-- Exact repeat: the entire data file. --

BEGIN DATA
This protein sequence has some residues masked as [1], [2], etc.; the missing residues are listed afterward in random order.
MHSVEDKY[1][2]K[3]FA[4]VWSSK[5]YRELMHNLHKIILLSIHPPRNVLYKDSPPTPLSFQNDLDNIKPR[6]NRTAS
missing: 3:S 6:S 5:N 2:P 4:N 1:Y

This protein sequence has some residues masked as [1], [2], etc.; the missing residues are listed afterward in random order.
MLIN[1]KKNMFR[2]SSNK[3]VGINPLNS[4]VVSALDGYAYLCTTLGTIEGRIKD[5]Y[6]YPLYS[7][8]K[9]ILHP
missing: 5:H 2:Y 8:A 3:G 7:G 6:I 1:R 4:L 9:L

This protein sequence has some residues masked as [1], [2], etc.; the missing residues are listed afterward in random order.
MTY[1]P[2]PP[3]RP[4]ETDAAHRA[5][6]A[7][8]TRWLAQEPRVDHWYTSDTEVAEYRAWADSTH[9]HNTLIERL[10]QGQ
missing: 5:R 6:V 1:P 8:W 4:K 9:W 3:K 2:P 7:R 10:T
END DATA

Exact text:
This protein sequence has some residues masked as [1], [2], etc.; the missing residues are listed afterward in random order.
MHSVEDKY[1][2]K[3]FA[4]VWSSK[5]YRELMHNLHKIILLSIHPPRNVLYKDSPPTPLSFQNDLDNIKPR[6]NRTAS
missing: 3:S 6:S 5:N 2:P 4:N 1:Y

This protein sequence has some residues masked as [1], [2], etc.; the missing residues are listed afterward in random order.
MLIN[1]KKNMFR[2]SSNK[3]VGINPLNS[4]VVSALDGYAYLCTTLGTIEGRIKD[5]Y[6]YPLYS[7][8]K[9]ILHP
missing: 5:H 2:Y 8:A 3:G 7:G 6:I 1:R 4:L 9:L

This protein sequence has some residues masked as [1], [2], etc.; the missing residues are listed afterward in random order.
MTY[1]P[2]PP[3]RP[4]ETDAAHRA[5][6]A[7][8]TRWLAQEPRVDHWYTSDTEVAEYRAWADSTH[9]HNTLIERL[10]QGQ
missing: 5:R 6:V 1:P 8:W 4:K 9:W 3:K 2:P 7:R 10:T